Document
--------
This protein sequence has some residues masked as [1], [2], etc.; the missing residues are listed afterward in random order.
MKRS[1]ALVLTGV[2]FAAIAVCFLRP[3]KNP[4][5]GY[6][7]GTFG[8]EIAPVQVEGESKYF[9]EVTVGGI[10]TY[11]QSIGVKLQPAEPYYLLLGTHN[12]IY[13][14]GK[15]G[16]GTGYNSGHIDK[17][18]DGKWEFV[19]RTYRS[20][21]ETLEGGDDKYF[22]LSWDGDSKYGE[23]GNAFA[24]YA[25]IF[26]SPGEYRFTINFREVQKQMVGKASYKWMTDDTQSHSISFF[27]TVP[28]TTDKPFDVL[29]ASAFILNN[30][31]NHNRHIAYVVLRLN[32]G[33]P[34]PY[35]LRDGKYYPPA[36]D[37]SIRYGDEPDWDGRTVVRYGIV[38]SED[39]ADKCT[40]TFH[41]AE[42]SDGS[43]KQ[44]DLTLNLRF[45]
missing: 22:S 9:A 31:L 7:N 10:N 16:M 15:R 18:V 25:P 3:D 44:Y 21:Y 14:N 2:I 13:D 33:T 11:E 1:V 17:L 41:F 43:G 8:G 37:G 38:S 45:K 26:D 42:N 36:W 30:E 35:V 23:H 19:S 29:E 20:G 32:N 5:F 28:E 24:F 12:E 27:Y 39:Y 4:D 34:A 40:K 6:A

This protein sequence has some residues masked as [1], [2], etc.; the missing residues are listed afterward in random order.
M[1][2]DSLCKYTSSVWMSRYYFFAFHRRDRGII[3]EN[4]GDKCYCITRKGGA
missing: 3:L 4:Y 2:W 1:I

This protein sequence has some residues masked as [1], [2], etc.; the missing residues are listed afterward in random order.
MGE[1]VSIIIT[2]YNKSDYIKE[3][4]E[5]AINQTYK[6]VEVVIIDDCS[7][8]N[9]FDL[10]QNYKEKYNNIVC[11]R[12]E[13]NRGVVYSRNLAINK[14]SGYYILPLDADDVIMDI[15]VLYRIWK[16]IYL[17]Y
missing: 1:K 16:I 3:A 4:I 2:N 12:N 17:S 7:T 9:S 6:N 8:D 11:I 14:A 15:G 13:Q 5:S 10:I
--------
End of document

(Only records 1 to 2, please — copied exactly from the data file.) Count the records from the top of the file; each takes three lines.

This protein sequence has some residues masked as [1], [2], etc.; the missing residues are listed afterward in random order.
MKRS[1]ALVLTGV[2]FAAIAVCFLRP[3]KNP[4][5]GY[6][7]GTFG[8]EIAPVQVEGESKYF[9]EVTVGGI[10]TY[11]QSIGVKLQPAEPYYLLLGTHN[12]IY[13][14]GK[15]G[16]GTGYNSGHIDK[17][18]DGKWEFV[19]RTYRS[20][21]ETLEGGDDKYF[22]LSWDGDSKYGE[23]GNAFA[24]YA[25]IF[26]SPGEYRFTINFREVQKQMVGKASYKWMTDDTQSHSISFF[27]TVP[28]TTDKPFDVL[29]ASAFILNN[30][31]NHNRHIAYVVLRLN[32]G[33]P[34]PY[35]LRDGKYYPPA[36]D[37]SIRYGDEPDWDGRTVVRYGIV[38]SED[39]ADKCT[40]TFH[41]AE[42]SDGS[43]KQ[44]DLTLNLRF[45]
missing: 22:S 9:A 31:L 7:N 10:N 16:M 15:R 18:V 25:P 3:D 44:Y 21:Y 14:N 2:I 13:D 33:T 11:E 1:V 17:L 41:F 43:G 8:G 37:G 38:S 45:K 26:D 42:N 36:W 30:E 35:V 23:H 19:S 29:E 20:G 32:N 5:F 28:E 24:F 12:E 27:Y 39:Y 4:D 34:A 40:K 6:A

This protein sequence has some residues masked as [1], [2], etc.; the missing residues are listed afterward in random order.
M[1][2]DSLCKYTSSVWMSRYYFFAFHRRDRGII[3]EN[4]GDKCYCITRKGGA
missing: 3:L 4:Y 2:W 1:I